An old coal plant and a new deal would benefit LA and the Navajo Nation

If you live in Los Angeles, you probably didn’t know that until last year the Navajo Nation had helped power the city with energy from a reservation coal plant. The plant was shut down, but this partnership will live to see another, greener, day. The Los Angeles City Council voted unanimously to partner with the tribe to turn the former coal plant into a renewable energy hub including solar, wind, and hydropower. 

This is a win-win-win for LA, air quality, and the Navajo Nation, which is missing some $40 million in yearly revenue since the plant closed. If it succeeds, this new partnership would allow the Navajo Nation to continue to provide power for LA as well as neighboring states such as New Mexico and Nevada. 

Aside from the plant, the Navajo Nation has also been expanding its own Kayenta Solar facility, which aims to provide renewable energy for the 15,000 families on the reserve who lack reliable electricity.

LA is working on its own Green New Deal and plans to go 100 percent renewable by 2045. This continued partnership would play a big role in achieving this goal. If all goes well, the coal plant could be cleaned up by 2022 to pave the way for a greener renewable energy collaboration. Mutually beneficial renewable energy solutions like this are key for creating a socially and environmentally friendly future.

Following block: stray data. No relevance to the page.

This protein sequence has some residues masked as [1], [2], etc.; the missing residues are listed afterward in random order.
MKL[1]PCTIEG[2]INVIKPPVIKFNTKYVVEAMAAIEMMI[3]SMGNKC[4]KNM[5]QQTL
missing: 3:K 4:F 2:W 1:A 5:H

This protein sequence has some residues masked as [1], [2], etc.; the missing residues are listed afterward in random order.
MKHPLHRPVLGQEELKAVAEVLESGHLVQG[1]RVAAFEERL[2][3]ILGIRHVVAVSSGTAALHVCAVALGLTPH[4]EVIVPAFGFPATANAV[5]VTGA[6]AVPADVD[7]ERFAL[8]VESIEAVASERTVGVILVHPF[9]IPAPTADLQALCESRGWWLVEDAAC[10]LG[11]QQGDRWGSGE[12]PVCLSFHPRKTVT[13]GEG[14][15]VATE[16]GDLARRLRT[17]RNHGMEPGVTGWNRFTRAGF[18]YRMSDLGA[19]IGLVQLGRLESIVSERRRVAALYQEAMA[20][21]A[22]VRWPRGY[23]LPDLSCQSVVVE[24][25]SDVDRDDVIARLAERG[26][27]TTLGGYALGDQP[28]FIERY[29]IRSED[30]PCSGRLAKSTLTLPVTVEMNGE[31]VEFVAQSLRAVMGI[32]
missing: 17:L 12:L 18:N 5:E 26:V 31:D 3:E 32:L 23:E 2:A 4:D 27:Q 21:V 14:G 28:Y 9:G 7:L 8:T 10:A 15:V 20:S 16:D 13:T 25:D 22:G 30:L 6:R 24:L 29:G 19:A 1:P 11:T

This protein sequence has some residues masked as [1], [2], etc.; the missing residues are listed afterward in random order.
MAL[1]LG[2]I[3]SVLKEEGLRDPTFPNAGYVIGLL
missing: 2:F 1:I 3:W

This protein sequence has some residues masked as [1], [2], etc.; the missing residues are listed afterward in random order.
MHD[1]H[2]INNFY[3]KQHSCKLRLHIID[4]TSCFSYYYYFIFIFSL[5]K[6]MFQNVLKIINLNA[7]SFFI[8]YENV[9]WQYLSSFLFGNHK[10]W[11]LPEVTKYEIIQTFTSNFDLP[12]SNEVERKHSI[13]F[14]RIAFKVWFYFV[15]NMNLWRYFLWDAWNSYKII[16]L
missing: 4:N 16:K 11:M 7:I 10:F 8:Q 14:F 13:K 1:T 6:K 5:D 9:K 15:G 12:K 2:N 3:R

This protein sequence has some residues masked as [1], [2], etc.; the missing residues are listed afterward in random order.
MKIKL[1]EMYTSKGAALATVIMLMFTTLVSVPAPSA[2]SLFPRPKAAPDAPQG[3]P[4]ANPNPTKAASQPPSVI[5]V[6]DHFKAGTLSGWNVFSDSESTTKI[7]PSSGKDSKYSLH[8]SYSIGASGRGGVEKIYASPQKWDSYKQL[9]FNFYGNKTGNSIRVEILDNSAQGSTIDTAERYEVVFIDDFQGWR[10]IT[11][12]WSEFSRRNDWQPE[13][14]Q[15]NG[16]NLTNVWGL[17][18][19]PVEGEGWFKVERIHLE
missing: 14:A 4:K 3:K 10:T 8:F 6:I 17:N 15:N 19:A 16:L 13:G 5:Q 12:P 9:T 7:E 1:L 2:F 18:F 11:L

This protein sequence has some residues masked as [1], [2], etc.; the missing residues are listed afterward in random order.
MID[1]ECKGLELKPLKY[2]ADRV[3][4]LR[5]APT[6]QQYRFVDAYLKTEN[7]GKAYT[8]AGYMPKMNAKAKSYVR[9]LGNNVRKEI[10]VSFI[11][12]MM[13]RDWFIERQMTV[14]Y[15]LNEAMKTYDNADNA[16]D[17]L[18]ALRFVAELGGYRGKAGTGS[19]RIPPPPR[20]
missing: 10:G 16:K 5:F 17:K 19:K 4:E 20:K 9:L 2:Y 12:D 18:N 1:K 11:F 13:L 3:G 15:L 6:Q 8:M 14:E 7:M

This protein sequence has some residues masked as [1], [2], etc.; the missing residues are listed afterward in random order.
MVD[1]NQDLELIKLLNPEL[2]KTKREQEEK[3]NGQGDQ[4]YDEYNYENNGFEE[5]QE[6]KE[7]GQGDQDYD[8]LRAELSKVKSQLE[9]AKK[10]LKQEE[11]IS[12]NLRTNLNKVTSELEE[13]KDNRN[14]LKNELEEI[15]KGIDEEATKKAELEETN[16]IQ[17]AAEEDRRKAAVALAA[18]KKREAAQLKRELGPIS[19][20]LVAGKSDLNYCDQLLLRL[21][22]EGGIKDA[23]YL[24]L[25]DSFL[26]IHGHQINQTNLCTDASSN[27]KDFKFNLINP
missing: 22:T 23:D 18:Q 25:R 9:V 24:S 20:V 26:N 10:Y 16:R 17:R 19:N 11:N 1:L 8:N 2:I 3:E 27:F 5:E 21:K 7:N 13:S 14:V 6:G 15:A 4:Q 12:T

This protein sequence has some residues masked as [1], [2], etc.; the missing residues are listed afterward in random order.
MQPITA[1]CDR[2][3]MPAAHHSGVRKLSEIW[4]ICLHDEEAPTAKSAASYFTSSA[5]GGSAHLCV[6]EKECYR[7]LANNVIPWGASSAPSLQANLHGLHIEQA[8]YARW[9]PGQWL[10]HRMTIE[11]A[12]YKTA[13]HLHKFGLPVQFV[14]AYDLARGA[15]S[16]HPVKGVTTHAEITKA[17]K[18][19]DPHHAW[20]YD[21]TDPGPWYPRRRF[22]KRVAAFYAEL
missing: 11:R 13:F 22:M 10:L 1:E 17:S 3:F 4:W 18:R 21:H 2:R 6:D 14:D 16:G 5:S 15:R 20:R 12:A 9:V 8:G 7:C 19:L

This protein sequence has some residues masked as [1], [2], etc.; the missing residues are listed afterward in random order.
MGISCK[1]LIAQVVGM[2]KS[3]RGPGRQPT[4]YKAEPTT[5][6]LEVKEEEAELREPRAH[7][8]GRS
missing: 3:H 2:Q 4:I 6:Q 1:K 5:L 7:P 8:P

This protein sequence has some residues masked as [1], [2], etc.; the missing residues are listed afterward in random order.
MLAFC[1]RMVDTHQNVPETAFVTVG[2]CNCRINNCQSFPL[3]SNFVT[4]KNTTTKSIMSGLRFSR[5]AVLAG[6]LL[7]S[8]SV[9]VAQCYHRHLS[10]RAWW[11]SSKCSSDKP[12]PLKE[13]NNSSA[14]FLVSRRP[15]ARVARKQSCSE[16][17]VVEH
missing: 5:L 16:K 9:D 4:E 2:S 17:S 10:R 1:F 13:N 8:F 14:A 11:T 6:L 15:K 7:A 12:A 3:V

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An old coal plant and a new deal would benefit LA and the Navajo Nation

If you live in Los Angeles, you probably didn’t know that until last year the Navajo Nation had helped power the city with energy from a reservation coal plant. The plant was shut down, but this partnership will live to see another, greener, day. The Los Angeles City Council voted unanimously to partner with the tribe to turn the former coal plant into a renewable energy hub including solar, wind, and hydropower. 

This is a win-win-win for LA, air quality, and the Navajo Nation, which is missing some $40 million in yearly revenue since the plant closed. If it succeeds, this new partnership would allow the Navajo Nation to continue to provide power for LA as well as neighboring states such as New Mexico and Nevada. 

Aside from the plant, the Navajo Nation has also been expanding its own Kayenta Solar facility, which aims to provide renewable energy for the 15,000 families on the reserve who lack reliable electricity.

LA is working on its own Green New Deal and plans to go 100 percent renewable by 2045. This continued partnership would play a big role in achieving this goal. If all goes well, the coal plant could be cleaned up by 2022 to pave the way for a greener renewable energy collaboration. Mutually beneficial renewable energy solutions like this are key for creating a socially and environmentally friendly future.

Solution News Source

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